Ending the Epidemic of Military Sexual Assault

Guest blogger Veronika Walker writes about the disturbing connection between military sexual assault and the growing population of homeless female veterans.

Many of us have heard about the epidemic of sexual assault in the United States military. You may have seen the documentary The Invisible War, or perhaps you read the recent news regarding Jeffrey Krusinski, an Air Force officer in charge of sexual assault prevention who was arrested for sexual assault. Misconceptions regarding sexual assault in the military become disturbingly apparent when people like Donald Trump take to social media and say things like “What do you expect when you put men and women together?” However, this isn’t just a question of men assaulting women, since a large number of men in the military have been sexually assaulted as well.

Yet, while many people have heard about both these alarming rates and inaccurate responses, fewer have learned about the possible long-term effects of this issue. In the coming weeks, PBS will be airing a documentary called War Zone/Comfort Zone, a film about homeless women veterans attempting to open the first transitional housing for women veterans in Connecticut. With the increasing number of female soldiers joining the military ranks, female veterans have become the fastest growing homeless population in the US. Though a variety of reasons contribute to this, a recent study has found that over half of homeless female veterans have experienced sexual assault in the military. This is a disturbing trend, and it needs to be taken seriously.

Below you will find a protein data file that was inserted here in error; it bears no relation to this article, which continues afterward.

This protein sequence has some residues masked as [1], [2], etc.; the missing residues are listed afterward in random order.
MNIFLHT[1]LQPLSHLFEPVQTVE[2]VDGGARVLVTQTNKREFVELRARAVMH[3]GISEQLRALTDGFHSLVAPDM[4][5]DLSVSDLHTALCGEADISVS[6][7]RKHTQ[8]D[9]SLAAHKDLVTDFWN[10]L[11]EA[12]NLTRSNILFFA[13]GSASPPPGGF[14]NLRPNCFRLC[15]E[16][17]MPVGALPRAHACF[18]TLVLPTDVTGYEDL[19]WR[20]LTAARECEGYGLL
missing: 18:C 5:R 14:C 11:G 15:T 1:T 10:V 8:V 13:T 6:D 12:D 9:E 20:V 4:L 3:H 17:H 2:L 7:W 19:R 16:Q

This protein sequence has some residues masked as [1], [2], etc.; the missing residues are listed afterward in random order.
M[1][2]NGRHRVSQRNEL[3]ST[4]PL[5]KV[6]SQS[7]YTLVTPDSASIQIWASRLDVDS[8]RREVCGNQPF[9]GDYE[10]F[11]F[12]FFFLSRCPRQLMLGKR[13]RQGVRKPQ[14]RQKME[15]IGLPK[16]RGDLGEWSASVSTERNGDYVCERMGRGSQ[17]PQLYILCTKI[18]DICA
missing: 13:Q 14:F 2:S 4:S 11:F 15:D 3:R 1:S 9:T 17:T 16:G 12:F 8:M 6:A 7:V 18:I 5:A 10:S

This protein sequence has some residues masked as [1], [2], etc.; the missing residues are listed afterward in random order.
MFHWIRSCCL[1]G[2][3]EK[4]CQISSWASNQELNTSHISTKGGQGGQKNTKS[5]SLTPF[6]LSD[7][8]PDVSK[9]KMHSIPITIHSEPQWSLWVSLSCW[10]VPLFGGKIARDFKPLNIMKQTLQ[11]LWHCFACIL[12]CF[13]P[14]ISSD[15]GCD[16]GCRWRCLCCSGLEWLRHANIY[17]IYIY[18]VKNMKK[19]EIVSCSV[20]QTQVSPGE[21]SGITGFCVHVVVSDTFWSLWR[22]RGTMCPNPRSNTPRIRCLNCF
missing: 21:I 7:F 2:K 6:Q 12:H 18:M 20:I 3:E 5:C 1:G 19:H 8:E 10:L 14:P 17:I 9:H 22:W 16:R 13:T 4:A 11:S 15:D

Sexual assault affects everyone, including our troops. As we honor their service, we must educate ourselves and others about sexual violence. By challenging the socio-cultural structures that allow sexual assault to occur at such tremendous rates, we can work to prevent sexual assault in the military and eventually end this epidemic.

​Veronika Walker is a Women's and Gender Studies major at the University of South Carolina. She volunteers with Sexual Trauma Services of the Midlands, has interned at SC Equalityand is currently a full-time youth activist with the South Carolina Contraceptive Access Campaign. She loves to read and hang out with her one-year-old Rottweiler named Baloo.